Really nice profile of Hewlett Foundation grantee The Texas Tribune on the occasion of its fifth anniversary. Justin Ellis at Nieman Journalism Lab on the innovative business model they’re using to fund cutting edge public-interest journalism and the challenges that still lie ahead:
The Tribune was created to be different from the start. Combine the instincts of a reporter with the guile of a door-to-door salesman and throw in an appetite for experimentation — today, on the site’s fifth anniversary, it looks like those instincts have paid off. The staff has collected plenty of accolades for its journalism, having been recognized with the Sidney Hillman Award, Edward R. Murrow Award, IRE Award, and others. It’s averaging nearly 3 million pageviews a month. It’s on or atop any list of America’s most successful nonprofit news outlets. The reporting staff and coverage only continues to grow; it’s hiring a Washington correspondent, paid for through a $350,000 grant from the William and Flora Hewlett Foundation.
Grants like that are part of why the Tribune’s business is on sound footing. In five years, the Tribune has raised nearly $27 million to support its work. While the business of journalism today offers less stability than ever before, the Tribune has been able to build a measure of security through a mix of philanthropy, donations, and sponsorships. But success brings spectators, and the Tribune’s business model has many trying to clone it and others continuing to question it.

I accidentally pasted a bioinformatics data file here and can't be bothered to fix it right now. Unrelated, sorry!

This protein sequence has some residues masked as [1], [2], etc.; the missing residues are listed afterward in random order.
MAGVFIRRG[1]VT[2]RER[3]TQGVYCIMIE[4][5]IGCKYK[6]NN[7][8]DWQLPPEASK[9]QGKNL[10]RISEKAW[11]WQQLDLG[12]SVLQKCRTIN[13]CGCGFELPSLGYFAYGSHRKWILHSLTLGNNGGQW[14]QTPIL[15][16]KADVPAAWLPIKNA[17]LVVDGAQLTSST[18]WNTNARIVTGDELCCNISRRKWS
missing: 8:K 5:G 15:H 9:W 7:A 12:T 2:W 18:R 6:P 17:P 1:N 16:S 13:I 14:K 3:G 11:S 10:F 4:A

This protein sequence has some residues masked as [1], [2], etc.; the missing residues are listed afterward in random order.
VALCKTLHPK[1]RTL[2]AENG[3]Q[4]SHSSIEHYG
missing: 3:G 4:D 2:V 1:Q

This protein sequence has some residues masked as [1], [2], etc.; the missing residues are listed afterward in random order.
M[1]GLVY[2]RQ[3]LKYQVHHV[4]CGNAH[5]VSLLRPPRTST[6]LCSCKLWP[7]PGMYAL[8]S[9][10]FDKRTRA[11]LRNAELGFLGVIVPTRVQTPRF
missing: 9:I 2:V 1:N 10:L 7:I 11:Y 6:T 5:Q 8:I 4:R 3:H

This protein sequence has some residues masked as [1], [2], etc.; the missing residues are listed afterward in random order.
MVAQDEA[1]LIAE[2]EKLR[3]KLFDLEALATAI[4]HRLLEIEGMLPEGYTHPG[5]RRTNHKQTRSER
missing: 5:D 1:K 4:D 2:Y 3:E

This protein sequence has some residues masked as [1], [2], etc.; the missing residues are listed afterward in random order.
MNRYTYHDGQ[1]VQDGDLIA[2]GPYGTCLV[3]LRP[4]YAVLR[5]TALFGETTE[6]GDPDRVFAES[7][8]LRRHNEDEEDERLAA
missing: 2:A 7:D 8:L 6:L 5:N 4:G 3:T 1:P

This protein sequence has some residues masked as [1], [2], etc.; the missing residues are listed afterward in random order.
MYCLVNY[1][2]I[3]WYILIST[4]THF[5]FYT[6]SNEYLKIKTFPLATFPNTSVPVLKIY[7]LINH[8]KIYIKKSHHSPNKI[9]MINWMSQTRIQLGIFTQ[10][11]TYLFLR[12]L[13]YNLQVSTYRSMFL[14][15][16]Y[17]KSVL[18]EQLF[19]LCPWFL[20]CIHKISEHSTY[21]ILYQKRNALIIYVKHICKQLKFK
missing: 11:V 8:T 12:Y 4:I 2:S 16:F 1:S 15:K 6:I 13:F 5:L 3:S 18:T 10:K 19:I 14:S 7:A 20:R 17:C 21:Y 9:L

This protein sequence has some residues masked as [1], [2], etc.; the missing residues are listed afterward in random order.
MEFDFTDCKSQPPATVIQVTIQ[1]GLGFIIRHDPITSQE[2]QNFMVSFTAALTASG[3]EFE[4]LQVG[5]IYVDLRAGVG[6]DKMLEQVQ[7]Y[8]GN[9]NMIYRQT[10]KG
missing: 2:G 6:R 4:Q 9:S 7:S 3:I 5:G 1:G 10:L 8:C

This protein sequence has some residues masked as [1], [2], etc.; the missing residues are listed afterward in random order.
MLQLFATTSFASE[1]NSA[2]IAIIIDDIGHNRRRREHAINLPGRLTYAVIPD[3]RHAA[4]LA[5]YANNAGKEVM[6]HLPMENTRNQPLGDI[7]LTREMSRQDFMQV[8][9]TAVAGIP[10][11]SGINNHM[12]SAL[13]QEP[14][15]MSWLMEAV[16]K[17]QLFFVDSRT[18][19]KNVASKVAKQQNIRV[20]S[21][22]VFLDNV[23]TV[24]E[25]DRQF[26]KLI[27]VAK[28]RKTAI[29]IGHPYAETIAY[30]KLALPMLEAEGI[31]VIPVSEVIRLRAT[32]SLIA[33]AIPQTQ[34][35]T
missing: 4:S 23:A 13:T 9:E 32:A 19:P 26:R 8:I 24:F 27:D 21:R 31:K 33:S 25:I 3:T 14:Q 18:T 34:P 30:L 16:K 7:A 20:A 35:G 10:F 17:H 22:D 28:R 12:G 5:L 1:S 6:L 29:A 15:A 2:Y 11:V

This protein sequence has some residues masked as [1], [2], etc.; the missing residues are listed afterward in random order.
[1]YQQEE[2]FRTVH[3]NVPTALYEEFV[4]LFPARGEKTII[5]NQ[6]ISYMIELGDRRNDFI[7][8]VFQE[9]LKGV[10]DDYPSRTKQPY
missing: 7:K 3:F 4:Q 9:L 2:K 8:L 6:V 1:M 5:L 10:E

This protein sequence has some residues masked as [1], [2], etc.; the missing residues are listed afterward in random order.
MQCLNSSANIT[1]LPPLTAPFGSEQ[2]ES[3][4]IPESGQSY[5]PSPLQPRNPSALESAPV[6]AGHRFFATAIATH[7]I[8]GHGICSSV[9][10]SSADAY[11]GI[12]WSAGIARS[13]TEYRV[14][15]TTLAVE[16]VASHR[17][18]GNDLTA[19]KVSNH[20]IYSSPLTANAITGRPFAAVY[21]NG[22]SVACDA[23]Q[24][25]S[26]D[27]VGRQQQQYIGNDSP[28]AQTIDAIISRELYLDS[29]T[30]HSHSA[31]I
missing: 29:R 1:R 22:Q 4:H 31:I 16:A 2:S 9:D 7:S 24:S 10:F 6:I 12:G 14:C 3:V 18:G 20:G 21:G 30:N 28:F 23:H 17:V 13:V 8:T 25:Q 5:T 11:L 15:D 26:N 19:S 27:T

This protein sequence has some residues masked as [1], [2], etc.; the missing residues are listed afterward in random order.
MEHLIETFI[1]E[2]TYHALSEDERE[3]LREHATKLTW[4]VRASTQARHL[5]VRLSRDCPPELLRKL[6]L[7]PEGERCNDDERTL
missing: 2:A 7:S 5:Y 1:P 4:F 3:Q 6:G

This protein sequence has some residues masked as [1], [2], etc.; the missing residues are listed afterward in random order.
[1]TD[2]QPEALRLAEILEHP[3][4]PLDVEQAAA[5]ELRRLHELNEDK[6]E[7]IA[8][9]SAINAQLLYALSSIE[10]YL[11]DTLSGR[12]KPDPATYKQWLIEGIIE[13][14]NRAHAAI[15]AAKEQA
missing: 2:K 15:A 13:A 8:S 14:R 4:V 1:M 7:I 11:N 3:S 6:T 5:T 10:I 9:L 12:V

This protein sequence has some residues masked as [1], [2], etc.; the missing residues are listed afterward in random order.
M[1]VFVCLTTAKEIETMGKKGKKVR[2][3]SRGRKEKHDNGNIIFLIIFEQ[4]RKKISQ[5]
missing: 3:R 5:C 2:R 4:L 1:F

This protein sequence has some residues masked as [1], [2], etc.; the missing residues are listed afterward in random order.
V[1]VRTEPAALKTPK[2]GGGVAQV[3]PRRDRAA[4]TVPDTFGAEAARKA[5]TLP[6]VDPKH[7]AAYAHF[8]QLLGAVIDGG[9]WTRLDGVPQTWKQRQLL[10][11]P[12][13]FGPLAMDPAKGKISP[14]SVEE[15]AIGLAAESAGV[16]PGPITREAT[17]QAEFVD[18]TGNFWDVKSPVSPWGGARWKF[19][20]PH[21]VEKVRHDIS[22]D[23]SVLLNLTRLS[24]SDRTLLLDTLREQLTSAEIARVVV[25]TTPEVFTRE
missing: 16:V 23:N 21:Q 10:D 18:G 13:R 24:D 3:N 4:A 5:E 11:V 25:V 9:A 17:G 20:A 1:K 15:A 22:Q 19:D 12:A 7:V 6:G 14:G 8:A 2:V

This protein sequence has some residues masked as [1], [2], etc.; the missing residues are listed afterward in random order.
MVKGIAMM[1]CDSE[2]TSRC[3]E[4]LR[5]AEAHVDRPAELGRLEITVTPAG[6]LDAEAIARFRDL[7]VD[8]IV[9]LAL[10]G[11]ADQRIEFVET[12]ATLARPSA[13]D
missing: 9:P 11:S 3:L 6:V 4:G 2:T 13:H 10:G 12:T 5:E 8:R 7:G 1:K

“The reality is we’re a going concern,” says Evan Smith, the Tribune’s CEO and editor-in-chief. “We’re past the point of being able to get away with not being able to execute at the highest levels because we’re a startup.”
Which is why, five years in, with the ledger looking good and the journalism running strong, the big question for the Tribune is: How do they find more readers?